Displacement rendering


It is important to be familiar with the BlenderNC nodetree (PRO mode!) to follow this tutorial, and have completed the previous tutorial: Import ECMWF netCDF and Import ECMWF GRIB.

Some data has been provided by ECMWF, and it is included at the main BlenderNC repository in the path blendernc/test/dataset.

└── tests
    └── dataset
        ├── ECMWF_data.grib
        ├── ECMWF_data.nc
        ├── ssh_1995-01.nc
        └── ssh_1995-01.zarr

This example will use the file ECMWF_data.grib, and builds up from the previous tutorial: Import ECMWF GRIB.

Import ECMWF GRIB finished by loading two datasets; mid cloud coverage (mcc) and surface temperature at 2m (t2m).


In this tutorial will explore:

  • creating a displacement of two cloud levels; mid cloud coverage (mcc) and low cloud coverage (lcc),

  • animate three fields of the dataset,

  • and render an animation.

Let’s first add a displacement to the clouds:

  1. In the property menu, switch to the texture property and create a new texture (Rename texture to mid_cloud):

  1. In the texture property menu assign the cloud image as source.

  1. In the property menu, switch to the modifier property.

  1. In the modifier property, add a subdivision modifier using the simple subdivision and increase the render subdivision.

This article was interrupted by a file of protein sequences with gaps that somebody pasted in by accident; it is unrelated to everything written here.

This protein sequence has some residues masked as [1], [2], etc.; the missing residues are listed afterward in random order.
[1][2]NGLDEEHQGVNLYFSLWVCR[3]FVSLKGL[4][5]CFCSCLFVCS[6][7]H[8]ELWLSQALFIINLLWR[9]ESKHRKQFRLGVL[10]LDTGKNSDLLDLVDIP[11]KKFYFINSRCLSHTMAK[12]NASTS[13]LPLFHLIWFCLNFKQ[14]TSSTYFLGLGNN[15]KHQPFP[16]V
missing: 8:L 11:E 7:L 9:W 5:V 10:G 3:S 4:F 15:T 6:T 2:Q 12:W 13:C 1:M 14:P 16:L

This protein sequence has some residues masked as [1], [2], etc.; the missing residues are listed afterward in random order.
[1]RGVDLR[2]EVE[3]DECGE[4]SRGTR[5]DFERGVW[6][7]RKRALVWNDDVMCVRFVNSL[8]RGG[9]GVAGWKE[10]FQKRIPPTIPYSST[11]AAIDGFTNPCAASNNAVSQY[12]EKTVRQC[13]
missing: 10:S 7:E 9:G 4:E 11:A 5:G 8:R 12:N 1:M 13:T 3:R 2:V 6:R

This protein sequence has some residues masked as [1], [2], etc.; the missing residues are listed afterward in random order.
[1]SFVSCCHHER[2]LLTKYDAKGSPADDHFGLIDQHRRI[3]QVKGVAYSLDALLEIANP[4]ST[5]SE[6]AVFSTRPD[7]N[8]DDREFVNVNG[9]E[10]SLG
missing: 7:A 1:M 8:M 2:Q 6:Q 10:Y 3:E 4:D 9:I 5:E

A larger number of subdivisions will increase the render time. By decreasing the levels of viewports the viewport responsiveness will increase.

  1. Add a displacement modifier and select the texture (mid_cloud).

  1. Switch the coordinates from Normal to UV.

  1. Now let’s reduce the intensity of the displacement modifier strength to 0.05



You can play with any of the parameters; including the displacement texture in the texture property, to smooth and apply a gaussian filter to the image.


To add another field, for example, the low cloud coverage (lcc), we can duplicate the cloud object (UV sphere) and rename it to Clouds_low.


Now we will repeat a similar process, but first we need to create a new image containing the lcc variable in the BlenderNC nodetree:


Select the Clouds_low object and unlink the material by clicking over the number next to the material name.


Now, we can change the image source in the image texture node in the new material.


Similarly to the material, we now need to unlink the displacement texture in the texture property menu by clicking the number next to the name of the texture.


Change the displacement image source to the new image Clouds_low.


Now, we can change the colorbar from the default thermal to gray for example:


Finally, play with the displacement midlevel to achieve a better interpretation of the low cloud coverage (lcc; midlevel = -0.5) and mid cloud coverage (mcc; midlevel = -2). For example, rendering with cycles:



If you want to render an animation, you would need to lock the interface of Blender, as it’s a known issue that Blender will crash when animating displacement modifiers.